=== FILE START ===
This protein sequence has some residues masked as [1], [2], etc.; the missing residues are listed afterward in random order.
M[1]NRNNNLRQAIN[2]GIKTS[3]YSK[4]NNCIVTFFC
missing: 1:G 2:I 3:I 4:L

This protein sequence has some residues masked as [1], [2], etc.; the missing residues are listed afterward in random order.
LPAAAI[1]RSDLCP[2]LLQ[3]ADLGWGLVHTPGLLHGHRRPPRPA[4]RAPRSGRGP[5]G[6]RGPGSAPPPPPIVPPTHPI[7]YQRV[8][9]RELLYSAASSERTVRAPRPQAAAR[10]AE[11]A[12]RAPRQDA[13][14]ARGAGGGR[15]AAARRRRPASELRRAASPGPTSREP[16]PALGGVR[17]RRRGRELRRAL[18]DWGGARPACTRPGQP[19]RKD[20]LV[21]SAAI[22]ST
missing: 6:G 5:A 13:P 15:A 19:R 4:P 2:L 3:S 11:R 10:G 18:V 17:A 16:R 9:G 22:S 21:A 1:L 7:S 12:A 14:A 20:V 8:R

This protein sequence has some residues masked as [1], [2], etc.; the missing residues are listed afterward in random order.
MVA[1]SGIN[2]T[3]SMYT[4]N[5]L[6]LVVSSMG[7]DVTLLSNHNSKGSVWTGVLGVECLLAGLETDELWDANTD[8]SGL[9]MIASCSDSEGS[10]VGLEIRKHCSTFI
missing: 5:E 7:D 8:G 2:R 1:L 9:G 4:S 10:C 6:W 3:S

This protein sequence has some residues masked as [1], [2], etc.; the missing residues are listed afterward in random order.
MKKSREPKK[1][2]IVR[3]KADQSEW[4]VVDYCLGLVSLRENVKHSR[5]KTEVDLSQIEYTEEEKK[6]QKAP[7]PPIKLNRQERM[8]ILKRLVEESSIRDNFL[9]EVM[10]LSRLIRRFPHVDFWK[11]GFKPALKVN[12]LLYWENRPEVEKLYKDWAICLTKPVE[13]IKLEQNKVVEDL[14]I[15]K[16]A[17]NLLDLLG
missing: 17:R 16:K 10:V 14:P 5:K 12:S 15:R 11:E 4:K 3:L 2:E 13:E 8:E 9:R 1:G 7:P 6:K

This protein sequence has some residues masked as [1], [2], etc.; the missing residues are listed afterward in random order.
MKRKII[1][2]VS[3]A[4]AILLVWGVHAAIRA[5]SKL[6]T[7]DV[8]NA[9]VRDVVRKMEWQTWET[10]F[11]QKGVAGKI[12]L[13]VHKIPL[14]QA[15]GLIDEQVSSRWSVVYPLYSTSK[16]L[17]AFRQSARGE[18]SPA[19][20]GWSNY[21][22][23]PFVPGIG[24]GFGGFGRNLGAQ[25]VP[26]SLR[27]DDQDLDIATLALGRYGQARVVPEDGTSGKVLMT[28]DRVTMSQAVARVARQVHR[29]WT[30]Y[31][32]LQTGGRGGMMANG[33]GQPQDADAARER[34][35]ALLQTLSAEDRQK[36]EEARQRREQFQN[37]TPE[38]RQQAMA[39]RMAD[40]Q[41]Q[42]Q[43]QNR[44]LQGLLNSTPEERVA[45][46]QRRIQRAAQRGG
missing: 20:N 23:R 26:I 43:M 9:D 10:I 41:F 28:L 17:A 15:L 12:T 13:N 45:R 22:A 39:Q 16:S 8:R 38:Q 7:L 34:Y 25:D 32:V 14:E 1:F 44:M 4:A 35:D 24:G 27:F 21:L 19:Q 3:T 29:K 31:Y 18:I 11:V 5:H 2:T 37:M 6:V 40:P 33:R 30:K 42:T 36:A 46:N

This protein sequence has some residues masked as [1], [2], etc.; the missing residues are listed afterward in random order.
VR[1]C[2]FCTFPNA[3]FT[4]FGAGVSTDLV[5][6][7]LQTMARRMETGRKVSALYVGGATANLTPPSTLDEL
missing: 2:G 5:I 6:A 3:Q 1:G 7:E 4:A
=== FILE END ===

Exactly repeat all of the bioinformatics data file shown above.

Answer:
This protein sequence has some residues masked as [1], [2], etc.; the missing residues are listed afterward in random order.
M[1]NRNNNLRQAIN[2]GIKTS[3]YSK[4]NNCIVTFFC
missing: 1:G 2:I 3:I 4:L

This protein sequence has some residues masked as [1], [2], etc.; the missing residues are listed afterward in random order.
LPAAAI[1]RSDLCP[2]LLQ[3]ADLGWGLVHTPGLLHGHRRPPRPA[4]RAPRSGRGP[5]G[6]RGPGSAPPPPPIVPPTHPI[7]YQRV[8][9]RELLYSAASSERTVRAPRPQAAAR[10]AE[11]A[12]RAPRQDA[13][14]ARGAGGGR[15]AAARRRRPASELRRAASPGPTSREP[16]PALGGVR[17]RRRGRELRRAL[18]DWGGARPACTRPGQP[19]RKD[20]LV[21]SAAI[22]ST
missing: 6:G 5:A 13:P 15:A 19:R 4:P 2:L 3:S 11:R 10:G 18:V 17:A 16:R 9:G 22:S 21:A 1:L 7:S 12:A 14:A 20:V 8:R

This protein sequence has some residues masked as [1], [2], etc.; the missing residues are listed afterward in random order.
MVA[1]SGIN[2]T[3]SMYT[4]N[5]L[6]LVVSSMG[7]DVTLLSNHNSKGSVWTGVLGVECLLAGLETDELWDANTD[8]SGL[9]MIASCSDSEGS[10]VGLEIRKHCSTFI
missing: 5:E 7:D 8:G 2:R 1:L 9:G 4:S 10:C 6:W 3:S

This protein sequence has some residues masked as [1], [2], etc.; the missing residues are listed afterward in random order.
MKKSREPKK[1][2]IVR[3]KADQSEW[4]VVDYCLGLVSLRENVKHSR[5]KTEVDLSQIEYTEEEKK[6]QKAP[7]PPIKLNRQERM[8]ILKRLVEESSIRDNFL[9]EVM[10]LSRLIRRFPHVDFWK[11]GFKPALKVN[12]LLYWENRPEVEKLYKDWAICLTKPVE[13]IKLEQNKVVEDL[14]I[15]K[16]A[17]NLLDLLG
missing: 17:R 16:K 10:V 14:P 5:K 12:S 15:R 11:E 4:K 3:L 2:E 13:E 8:E 9:R 1:G 7:P 6:K

This protein sequence has some residues masked as [1], [2], etc.; the missing residues are listed afterward in random order.
MKRKII[1][2]VS[3]A[4]AILLVWGVHAAIRA[5]SKL[6]T[7]DV[8]NA[9]VRDVVRKMEWQTWET[10]F[11]QKGVAGKI[12]L[13]VHKIPL[14]QA[15]GLIDEQVSSRWSVVYPLYSTSK[16]L[17]AFRQSARGE[18]SPA[19][20]GWSNY[21][22][23]PFVPGIG[24]GFGGFGRNLGAQ[25]VP[26]SLR[27]DDQDLDIATLALGRYGQARVVPEDGTSGKVLMT[28]DRVTMSQAVARVARQVHR[29]WT[30]Y[31][32]LQTGGRGGMMANG[33]GQPQDADAARER[34][35]ALLQTLSAEDRQK[36]EEARQRREQFQN[37]TPE[38]RQQAMA[39]RMAD[40]Q[41]Q[42]Q[43]QNR[44]LQGLLNSTPEERVA[45][46]QRRIQRAAQRGG
missing: 20:N 23:R 26:I 43:M 9:D 10:I 41:F 28:L 17:A 15:L 12:T 13:N 45:R 22:A 39:Q 16:S 8:R 38:Q 7:L 34:Y 25:D 32:V 14:E 1:F 44:M 4:A 35:D 24:G 27:F 21:L 19:Q 3:T 29:K 31:Y 18:I 11:V 5:H 2:T 37:M 6:V 40:P 33:R 30:K 42:T 36:A 46:N

This protein sequence has some residues masked as [1], [2], etc.; the missing residues are listed afterward in random order.
VR[1]C[2]FCTFPNA[3]FT[4]FGAGVSTDLV[5][6][7]LQTMARRMETGRKVSALYVGGATANLTPPSTLDEL
missing: 2:G 5:I 6:A 3:Q 1:G 7:E 4:A